Things I have been doing, and am continuing to do, include posting my dinner each night at The 365 Dinner Project
. Tonight I made a stew of venison seasoned with allspice and cinnamon, currants, and pistachios. Last night, we got pizza. It varies, but definitely more toward the venison end of things.
I'm also doing my genealogy stuff
. I'm still concentrating on this very rich vein of material in Corleone's vital records, and working far enough back, now, that the method of scanning each page for a list of maybe a dozen names, is no longer a sufficient or efficient strategy. Though at one time, it worked for me, when I couldn't figure out which of the dozens of Leoluca and Francesco Cascios were my relatives, and how, if I want to trace all of my Sicilian ancestors back from what I know so far, I have to keep better track of their names. I've added a spreadsheet, am trying to use it as a kind of task list, with estimations of the years in which I might find their records, which also functions as a cheat sheet of my ancestors' names. I'm trying to remember them all, so that I can actually scan a document again, looking for them. I'm also, at the same time, looking for ancestors of Giuseppe Morello. I don't know why, exactly, but it will come to something.
Because I work at this for hours at a time, I make pretty steady progress through the records. Typically I get through two years' worth of records in a day, sometimes more. Baptisms, marriages, deaths. Yesterday I spent almost the entire day on the second half of 1837. Deaths. I Googled the first day of the book of records, 23 July 1837, and Sicily, to see if I could figure out what was going on. It was weird. Pages of deaths for a single day, where ordinarily, there might be no deaths on a given day, or one, or at most, a handful.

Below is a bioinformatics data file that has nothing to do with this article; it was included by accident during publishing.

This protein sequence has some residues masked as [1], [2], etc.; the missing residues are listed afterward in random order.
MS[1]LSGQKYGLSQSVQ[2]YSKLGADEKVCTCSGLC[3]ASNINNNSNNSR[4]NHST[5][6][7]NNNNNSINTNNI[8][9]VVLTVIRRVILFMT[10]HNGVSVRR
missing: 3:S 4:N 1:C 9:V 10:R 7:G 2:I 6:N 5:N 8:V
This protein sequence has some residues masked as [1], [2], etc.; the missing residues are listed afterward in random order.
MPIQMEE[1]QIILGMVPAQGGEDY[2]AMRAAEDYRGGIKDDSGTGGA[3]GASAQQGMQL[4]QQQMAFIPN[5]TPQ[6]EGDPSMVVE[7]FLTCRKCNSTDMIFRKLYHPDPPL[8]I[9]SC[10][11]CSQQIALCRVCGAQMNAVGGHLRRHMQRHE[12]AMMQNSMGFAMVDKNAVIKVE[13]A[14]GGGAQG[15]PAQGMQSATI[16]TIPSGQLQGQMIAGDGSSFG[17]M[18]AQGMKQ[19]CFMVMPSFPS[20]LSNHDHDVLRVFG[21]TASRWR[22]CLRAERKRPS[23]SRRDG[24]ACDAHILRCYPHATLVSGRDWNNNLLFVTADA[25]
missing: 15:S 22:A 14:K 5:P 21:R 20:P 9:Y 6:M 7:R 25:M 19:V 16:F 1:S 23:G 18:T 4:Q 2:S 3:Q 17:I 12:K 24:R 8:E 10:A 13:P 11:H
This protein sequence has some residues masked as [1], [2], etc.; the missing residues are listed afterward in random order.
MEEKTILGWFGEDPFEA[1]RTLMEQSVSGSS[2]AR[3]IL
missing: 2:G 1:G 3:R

The summer of 1837 was when the first cholera epidemic in all of western Europe struck Sicily. It swept the entire island, and killed so many people, that the leaders and academics in Palermo thought people were being poisoned deliberately. In addition to the deaths from disease, the epidemic sparked riots, a rebellion against the Bourbons (which was put down), towns shutting their gates, supply lines cut, lynchings. There was a genetic bottleneck that is still visible in the record today, from the deaths that summer.Cholera
is something like typhoid fever
---another disease I was lucky enough to know nothing about before reading about deaths from it in the records, had to study on Wikipedia---except without the fever. Massive quantities of watery diarrhea, until the patient dies of dehydration in about half of cases. And no one dying of it would have seen anything like it until there it was, killing dozens of people every day.
I've got a little cold today, but I'm overall more cheerful than I was last week. Holiday hangover. Now I have what people brought back from their travels. But I also have my friends back in town, routines that I crave. I'm putting on my crampons and taking the dog for long hikes in the woods. It's cold, so we have big family cuddles on the bed, Kevin and me and the dog and sometimes Nicky, the bolder of our two cats. The Christmas lights are still up. The landlord shoveled yesterday, surprising the hell out of me, in a good way. I'm sore enough today from the shoveling I've done, and I was happy to give it up and come inside. I trimmed my outrageous beard a little, not enough to lose any serious insulation, but tidier. I don't want to say anything prognosticatory and go fucking it up, but things are on a mild upswing.